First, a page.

This last weekend I was at Dunford House on a writing retreat with many of my fellow SCBWI-BI members. Amongst all the other joyful events, we had a workshop with the lovely, talented and far-too-young Lucy Christopher on Setting.
One aspect she dwelt upon was the role of the senses in engaging the reader – how they can transport the reader to the time and place we want them to experience. I have to say many of my favourite books are crammed full of sensory detail – I am seduced by authors who can handle these well – Joanne Harris immediately springs to mind.
For this post, I’m going to focus on just one – the sense of smell.
Here’s a selection that I find deeply evocative – and what they provoke for me
- Fortune’s kippers in Whitby – Goths and impossibly dark and romantic setting
- coal tar works – it depended on where the wind blew – going homne up the motorway from Uni
- the mixture of fried onions and candy floss you get at a fair – exciting
- mildewed books, incense and damp stone in an unheated church – thrill of singing
- melting tar on a hot August day when stuck in a traffic jam on the way to Scarborough – boredom , impatience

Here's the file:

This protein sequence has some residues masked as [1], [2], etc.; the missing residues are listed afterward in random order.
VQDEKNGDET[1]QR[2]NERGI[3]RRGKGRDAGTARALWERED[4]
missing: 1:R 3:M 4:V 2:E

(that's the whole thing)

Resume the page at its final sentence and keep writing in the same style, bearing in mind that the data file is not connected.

- WD-40 – my house reeked of it with three motorbiking sons and a husband – irritation, amusement and sometimes fear
- newly mown grass and white- lining smell on school sports day – anxiety
- freshly sawn wood at the timber mill – my father was a builder and carpenter – anticipation of a new building site
- linseed oil putty – see above – my grandad’s patience – he worked with my dad too
- coal fires – comfort on a winters’ day
- post-Bonfire Night fireworks and ashes – often damp and a little sad – but with happy memories, reliving the delight of rockets and catherine wheels
- flour and cooking margarine and eggs – cooking with my Nanna, happiness
I think it works best when the smell you choose is both specific to a location – and has an emotional resonance. I am terrible cynic – I use vanilla around our bed-and-breakfast to suggest ice-cream and innocent seaside holiday fun.
One extraordinary find from location research really sticks in my olfactory memory – inside the roofs of Cathedrals, it smells like steam engines. Honestly. Perhaps 19th century air is still trapped in there.
I wonder which scents trigger a response in you, dear reader.